$500k grant supports UM’s College of Humanities
| October 4, 2021 10:00 AM
MISSOULA – Cornerstone humanities programs at the University of Montana received a $499,000 grant from the National Endowment for the Humanities. The funding comes from the federal government’s American Rescue Plan, which rewards funding for national programming in the humanities that “are an essential component of economic and civic life in the United States.”
UM was awarded the maximum level of grant funding for one year to support programming, classes and scholarship in history, literature, anthropology and Native American Studies within UM’s College of Humanities and Sciences.
“On behalf of UM, our students and expert faculty across the humanities disciplines, I am inspired by what this award from the nation’s top organization in the humanities says about UM’s strengths,” said UM President Seth Bodnar. “There has never been a more critical time to celebrate and affirm what the humanities offer us all: a better world through learning about ourselves, our culture and societies, a type of learning has always been part of the fabric of a UM education.”
The grant, “Making the Humanities Public: Racial Justice, Death in a Time of COVID, and Sustaining Native Scholarship,” will be led by Dr. Tobin Miller Shearer, UM professor of history and African-American Studies and UM’s Humanities Institute.
“We are beyond ecstatic to have received this amount for the humanities,” Shearer said. “We had a compelling grant application thanks to the contributions of a stellar group of humanities scholars at UM who are continuing to do relevant and timely research and teaching.”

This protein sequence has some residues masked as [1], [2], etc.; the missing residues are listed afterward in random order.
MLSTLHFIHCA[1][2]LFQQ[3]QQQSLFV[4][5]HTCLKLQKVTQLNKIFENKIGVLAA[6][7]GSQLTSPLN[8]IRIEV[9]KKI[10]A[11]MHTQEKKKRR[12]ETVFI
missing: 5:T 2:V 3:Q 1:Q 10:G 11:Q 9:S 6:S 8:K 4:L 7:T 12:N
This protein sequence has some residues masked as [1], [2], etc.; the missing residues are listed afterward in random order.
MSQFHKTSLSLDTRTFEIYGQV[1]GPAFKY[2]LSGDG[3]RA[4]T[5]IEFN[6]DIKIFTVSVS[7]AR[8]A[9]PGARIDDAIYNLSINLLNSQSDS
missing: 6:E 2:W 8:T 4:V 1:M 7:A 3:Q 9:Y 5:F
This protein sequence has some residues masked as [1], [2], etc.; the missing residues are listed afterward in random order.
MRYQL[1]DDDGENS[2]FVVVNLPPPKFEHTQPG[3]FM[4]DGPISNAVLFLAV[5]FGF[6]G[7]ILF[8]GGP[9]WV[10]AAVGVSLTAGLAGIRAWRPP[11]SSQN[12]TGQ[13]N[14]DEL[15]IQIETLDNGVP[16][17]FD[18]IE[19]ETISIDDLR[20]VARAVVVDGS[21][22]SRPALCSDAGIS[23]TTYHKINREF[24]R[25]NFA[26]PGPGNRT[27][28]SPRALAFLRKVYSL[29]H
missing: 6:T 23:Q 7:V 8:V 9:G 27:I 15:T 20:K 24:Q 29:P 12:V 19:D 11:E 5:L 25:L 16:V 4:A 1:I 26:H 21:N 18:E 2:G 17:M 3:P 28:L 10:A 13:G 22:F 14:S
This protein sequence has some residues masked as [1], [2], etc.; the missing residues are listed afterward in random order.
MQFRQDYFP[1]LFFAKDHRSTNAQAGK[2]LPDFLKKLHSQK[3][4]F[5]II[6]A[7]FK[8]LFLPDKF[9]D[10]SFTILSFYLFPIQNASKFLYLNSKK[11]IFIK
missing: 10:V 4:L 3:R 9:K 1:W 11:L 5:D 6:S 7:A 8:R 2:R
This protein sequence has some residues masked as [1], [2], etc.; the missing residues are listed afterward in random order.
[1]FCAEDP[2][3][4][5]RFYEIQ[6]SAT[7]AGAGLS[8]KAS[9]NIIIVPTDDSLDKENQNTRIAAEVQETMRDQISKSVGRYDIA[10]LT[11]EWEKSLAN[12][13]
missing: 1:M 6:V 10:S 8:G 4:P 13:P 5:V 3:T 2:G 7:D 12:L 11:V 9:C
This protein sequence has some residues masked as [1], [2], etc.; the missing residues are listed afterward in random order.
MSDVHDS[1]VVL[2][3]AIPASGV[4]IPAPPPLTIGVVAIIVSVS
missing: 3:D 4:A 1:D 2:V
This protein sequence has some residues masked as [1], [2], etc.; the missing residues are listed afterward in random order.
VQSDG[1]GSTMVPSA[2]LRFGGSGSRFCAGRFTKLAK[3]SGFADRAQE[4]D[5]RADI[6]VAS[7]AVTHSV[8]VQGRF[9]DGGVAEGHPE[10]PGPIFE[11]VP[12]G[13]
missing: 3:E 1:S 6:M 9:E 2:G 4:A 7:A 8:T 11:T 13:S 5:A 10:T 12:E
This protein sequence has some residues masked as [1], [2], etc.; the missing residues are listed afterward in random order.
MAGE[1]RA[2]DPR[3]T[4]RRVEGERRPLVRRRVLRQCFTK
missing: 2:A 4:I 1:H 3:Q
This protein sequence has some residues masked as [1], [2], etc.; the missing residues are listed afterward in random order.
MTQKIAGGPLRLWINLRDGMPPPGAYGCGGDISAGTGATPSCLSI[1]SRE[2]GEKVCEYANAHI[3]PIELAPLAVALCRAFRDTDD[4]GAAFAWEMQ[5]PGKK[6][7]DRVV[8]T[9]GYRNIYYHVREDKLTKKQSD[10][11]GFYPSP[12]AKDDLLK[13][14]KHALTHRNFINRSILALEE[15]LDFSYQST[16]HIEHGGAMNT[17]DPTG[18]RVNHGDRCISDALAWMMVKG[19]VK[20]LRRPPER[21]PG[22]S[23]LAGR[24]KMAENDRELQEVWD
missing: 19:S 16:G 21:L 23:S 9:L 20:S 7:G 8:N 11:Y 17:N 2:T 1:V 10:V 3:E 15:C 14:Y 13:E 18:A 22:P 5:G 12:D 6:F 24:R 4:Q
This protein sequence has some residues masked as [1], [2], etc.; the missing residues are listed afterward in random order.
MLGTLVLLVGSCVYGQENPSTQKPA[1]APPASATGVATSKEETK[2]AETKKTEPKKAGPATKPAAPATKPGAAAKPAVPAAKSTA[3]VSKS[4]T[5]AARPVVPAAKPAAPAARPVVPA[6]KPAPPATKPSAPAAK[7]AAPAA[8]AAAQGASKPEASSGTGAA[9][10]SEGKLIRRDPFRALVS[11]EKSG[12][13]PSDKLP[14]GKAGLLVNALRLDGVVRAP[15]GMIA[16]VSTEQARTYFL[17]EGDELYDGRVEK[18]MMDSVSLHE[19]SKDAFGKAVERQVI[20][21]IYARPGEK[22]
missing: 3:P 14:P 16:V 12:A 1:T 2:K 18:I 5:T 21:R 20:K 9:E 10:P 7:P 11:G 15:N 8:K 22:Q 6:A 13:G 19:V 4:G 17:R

Shearer said the funding will support a public lecture series on racial justice, death and Indigenous knowledge, as well as a postdoctoral fellowship, a summer course for high school students interested in the humanities and additional funding for graduate student research, program backing and student scholarships.
The funding also supports additional resources for UM’s new Certificate in Public History. Last year, history students gathered 20 oral testimonies from people, businesses and organizations that had been affected by the pandemic, gaining knowledge and experience in the practice of oral history and contributing to the public record about how Montanans experienced the pandemic lockdown.
Kyle Volk, associate professor and chair of the Department of History, said the grant will deepen UM’s public impact.
"This grant will bolster our ongoing effort to make history ꟷ and the humanities writ large ꟷ public: to bring research and programming on campus to the wider western Montana community and to involve that wider community in our scholarly work."
UM’s capacity to deliver a whole-person education as the country grapples with divisive rhetoric and pressing social challenges, are “exactly why a rich training in the humanities can equip students with sophistication and nuance that is lasting and meaningful, and makes a difference in terms of dialing up the insight, and not dialing up the heat,” Shearer said.
“It’s incredibly validating to be in a field that investigates core human values, processing death and grief and racial justice – these are each fundamental themes and ideas that reflect the historical moment in which we find ourselves,” he said.
Gillian Glaes, program director for UM’s Humanities Institute and visiting associate professor of history, said the award speaks not only to the expertise of UM faculty and scholarship but also shows UM students the relevance of scholarship in the humanities disciplines. She called the grant “a game changer” when it comes to support for faculty, students and programs that will allow for innovative work.
“The NEH grant is an incredible opportunity for us, and it’s such a pleasure to be involved in the collaborative process,” she said. “The Humanities Institute plans to serve as the nexus of all of these scholarly endeavors and to support and promote deliverables to the wider public, as the topics relate to the humanities more broadly.”